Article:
I went to another fondue restaurant recently on Rue Mouffetard with a friend of mine.  The cheese here in my opinion was superior to that in the other restaurant, being a much thicker consistency, but the service was shoddy.  And I mean offensively shoddy.  It took us about ten minutes to get a menu - not because it was insanely crowded but rather because it appeared that they had about five menus in total between God knows how many people.  It was like battle of the menus.  When we were finally in possession of said menus, we quickly decided upon the three cheese fondue and a tomato and mozzarella salad to share.  After a long wait, the waiter returned and snatched the menus off us.  This would have been mildly acceptable if we'd already ordered but quite the contrary: we were still waiting for him to scribble something illegibly into his notepad.  He stared at me expectantly but instead I looked at him incredulously and tugged the menu out of his hand before opening it and pointing at what I wanted.  He then snapped it back out of my hand and asked what we wanted to drink.  I turned to my friend opposite me and sighed, mumbling something like 'Well if he'd just give me the bloody menu then maybe I'd know what to have'.  He insisted on holding the menu just out of reach so that I was squinting at the rather meagre wine list.  After a short kerfuffle I asked for a carafe of red wine to which he responded: "carafe ou demi bouteille?"  I asked what the difference was in price and quantity but he seemed to avoid the question and the conversation continued in a vicious circle for the next few moments before I huffed and exploded with "carafe".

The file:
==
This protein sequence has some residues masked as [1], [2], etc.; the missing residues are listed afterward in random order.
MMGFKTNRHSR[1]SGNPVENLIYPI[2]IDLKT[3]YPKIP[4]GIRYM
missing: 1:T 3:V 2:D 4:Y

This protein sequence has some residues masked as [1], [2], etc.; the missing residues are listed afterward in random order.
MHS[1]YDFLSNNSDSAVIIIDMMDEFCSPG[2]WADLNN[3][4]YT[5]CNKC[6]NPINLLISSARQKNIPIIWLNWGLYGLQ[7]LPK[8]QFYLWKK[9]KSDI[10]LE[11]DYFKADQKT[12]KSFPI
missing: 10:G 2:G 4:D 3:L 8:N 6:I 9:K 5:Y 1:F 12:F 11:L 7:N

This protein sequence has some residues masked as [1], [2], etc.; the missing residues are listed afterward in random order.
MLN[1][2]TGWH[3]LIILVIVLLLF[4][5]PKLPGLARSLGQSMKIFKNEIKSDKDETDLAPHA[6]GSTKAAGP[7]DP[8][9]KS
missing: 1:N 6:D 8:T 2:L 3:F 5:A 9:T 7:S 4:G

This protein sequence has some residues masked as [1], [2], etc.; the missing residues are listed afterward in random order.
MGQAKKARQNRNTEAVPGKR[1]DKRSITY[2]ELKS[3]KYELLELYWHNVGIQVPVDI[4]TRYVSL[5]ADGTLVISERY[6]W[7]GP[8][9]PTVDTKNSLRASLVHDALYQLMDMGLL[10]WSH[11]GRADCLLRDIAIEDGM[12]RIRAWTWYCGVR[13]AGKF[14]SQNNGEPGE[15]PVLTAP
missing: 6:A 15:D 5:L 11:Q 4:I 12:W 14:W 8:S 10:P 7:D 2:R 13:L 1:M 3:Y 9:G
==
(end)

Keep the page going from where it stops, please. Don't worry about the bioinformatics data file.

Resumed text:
It arrived ten minutes later, half-baked apparently.  Yes, it appeared we'd been given a bottle that had been sitting in close proximity to an oven.  Before long, I noticed Naomi's eyes straying from me and a frown formed on her lips.  "That waiter just ate a hunk of meat from that plate he's about to serve" she insisted.  I turned around in dismay and saw his jaw chomping hurriedly through his stolen bit of meat.  We were practically adjacent to the kitchen which I would never recommendd.  We soon witnessed our waiter bringing his hand to his sweaty forehead and wiping it.  Two seconds later he was pulling a baguette out of the bread basket and slicing it.  He scraped the bread into the basket with beads of sweat trickling down his fingers.  He placed the basket on our table.  We paid about 26€ each.  I wouldn't go back again.

So I'm still searching for the best fondue in town, and I'll let you know when and where I find it!  Alternatively, if you have any great suggestions, please comment below!

7 Mar 2013

Surprise Surprise!